The World Wildlife Fund has recently announced some good news on the animal conservation front: the number of tigers living in the wild has increased for the first time since records started to be taken in the early twentieth century. There are at least 3,890 tigers in the wild, up from an estimated 3,200 in 2010. While an increase of a mere 690 individuals mightn’t seem like that many, it does represent a 21-percent increase.
"This offers us great hope and shows that we can save species and their habitats when governments, local communities and conservationists work together," says Marco Lambertini, director general of WWF international.
India is home to 2,226 tigers — more than half of the world’s population, with population increases there and in Russia, Nepal and Bhutan contributing to the species’ population growth. An estimated 100,000 tigers were living in the wild at the start of the twentieth century, but populations have declined dramatically since then, due to chiefly to habitat loss and poaching. Of the nine known subspecies of tiger that existed at the start of the 20th century, only six remain.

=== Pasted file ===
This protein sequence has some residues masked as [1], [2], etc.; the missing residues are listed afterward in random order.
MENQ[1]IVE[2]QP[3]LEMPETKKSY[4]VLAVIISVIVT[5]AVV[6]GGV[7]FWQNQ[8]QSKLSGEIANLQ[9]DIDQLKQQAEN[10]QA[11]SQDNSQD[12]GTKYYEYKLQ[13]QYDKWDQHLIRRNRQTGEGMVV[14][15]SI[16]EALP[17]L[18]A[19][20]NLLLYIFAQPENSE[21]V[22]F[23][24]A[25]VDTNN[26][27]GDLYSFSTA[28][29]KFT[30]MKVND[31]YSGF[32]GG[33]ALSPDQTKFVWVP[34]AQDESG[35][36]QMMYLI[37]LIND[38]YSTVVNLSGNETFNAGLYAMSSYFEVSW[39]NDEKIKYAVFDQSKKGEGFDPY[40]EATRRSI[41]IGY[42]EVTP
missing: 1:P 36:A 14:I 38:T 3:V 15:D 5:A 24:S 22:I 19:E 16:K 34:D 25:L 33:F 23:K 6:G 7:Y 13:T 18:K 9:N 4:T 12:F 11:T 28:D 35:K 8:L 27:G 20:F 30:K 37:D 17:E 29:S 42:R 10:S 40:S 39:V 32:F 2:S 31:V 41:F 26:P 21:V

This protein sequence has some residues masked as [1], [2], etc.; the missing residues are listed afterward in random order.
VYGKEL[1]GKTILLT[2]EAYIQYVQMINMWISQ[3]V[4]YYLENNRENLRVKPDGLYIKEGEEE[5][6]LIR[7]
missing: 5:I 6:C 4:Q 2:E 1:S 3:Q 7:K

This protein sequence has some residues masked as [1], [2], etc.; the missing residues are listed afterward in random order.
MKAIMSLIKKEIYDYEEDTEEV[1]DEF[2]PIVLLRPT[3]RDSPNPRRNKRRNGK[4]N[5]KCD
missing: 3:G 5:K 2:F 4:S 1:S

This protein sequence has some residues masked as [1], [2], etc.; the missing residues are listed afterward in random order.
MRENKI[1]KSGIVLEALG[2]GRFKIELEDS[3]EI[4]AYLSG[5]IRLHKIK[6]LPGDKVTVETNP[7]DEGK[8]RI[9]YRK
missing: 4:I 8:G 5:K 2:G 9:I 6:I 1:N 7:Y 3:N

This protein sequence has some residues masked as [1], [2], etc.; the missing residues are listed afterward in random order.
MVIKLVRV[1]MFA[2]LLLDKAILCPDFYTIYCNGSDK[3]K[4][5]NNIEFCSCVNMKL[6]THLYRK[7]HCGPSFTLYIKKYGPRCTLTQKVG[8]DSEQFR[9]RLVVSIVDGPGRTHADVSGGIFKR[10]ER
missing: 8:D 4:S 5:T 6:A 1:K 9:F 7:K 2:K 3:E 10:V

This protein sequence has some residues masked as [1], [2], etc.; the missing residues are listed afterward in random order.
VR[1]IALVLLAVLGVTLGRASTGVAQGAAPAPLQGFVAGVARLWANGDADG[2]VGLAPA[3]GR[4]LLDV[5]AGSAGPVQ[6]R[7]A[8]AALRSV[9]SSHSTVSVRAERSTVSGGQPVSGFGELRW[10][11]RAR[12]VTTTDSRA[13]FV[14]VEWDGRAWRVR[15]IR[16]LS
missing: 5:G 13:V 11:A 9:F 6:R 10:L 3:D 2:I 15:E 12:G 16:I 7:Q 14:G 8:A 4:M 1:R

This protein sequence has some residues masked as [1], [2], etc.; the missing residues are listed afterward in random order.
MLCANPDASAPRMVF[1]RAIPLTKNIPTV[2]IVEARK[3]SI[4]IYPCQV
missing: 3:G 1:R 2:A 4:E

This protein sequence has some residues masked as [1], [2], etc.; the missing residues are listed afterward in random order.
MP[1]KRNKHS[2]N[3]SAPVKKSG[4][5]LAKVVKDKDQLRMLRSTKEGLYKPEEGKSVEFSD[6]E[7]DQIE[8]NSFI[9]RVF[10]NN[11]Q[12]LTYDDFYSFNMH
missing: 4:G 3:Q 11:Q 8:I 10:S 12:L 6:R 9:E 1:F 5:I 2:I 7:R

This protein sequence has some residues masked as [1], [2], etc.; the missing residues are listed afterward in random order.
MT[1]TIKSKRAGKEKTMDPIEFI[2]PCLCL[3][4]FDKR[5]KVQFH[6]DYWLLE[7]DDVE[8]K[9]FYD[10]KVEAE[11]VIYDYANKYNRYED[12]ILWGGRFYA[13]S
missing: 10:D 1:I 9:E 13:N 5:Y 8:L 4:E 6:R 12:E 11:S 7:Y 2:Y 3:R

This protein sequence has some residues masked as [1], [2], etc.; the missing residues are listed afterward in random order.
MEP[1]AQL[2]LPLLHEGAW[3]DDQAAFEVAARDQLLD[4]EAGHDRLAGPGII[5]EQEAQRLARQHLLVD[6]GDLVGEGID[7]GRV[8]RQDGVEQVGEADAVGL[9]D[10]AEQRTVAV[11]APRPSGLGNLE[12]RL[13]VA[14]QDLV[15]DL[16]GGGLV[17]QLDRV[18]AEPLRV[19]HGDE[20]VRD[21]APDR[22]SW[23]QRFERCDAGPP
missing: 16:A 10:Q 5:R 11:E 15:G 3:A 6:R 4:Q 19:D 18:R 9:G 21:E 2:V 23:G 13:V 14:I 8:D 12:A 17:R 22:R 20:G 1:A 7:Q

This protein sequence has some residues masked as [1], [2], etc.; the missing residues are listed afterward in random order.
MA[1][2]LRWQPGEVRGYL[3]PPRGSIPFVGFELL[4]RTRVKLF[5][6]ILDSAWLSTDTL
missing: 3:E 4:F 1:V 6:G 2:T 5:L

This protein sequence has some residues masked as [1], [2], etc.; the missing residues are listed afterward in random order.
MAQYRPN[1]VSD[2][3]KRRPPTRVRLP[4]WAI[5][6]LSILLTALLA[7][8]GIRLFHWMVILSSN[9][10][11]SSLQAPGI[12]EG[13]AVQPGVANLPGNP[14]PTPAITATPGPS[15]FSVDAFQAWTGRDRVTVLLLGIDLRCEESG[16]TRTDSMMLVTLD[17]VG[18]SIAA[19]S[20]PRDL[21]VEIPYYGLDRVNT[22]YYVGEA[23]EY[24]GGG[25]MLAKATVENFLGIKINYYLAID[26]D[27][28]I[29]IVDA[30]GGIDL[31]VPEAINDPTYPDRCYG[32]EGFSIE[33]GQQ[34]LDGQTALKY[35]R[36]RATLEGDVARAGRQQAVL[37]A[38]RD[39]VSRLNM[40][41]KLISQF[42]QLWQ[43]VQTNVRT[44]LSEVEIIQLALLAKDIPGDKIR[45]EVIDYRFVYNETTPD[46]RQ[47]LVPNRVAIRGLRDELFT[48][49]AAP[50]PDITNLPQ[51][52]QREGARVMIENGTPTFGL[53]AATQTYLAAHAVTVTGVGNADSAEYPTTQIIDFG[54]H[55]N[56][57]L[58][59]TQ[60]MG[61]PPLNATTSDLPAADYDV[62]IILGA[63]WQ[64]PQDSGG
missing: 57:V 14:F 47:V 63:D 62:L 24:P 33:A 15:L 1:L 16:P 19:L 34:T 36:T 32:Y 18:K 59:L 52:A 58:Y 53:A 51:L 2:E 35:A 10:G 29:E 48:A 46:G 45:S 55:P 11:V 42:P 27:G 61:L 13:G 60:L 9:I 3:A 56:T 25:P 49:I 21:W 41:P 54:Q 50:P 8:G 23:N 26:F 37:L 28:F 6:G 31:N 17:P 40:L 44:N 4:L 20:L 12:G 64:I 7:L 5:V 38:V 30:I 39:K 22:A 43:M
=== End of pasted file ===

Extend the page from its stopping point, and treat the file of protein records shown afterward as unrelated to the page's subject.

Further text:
Needless to say, the species is still far from safe, warns Michael Baltzerm, head of the WWF’s initiative to double the global wild tiger population: "The global decline has been halted but there is still no safe place for tigers. Southeast Asia, in particular, is at imminent risk of losing its tigers if these governments do not take action immediately."
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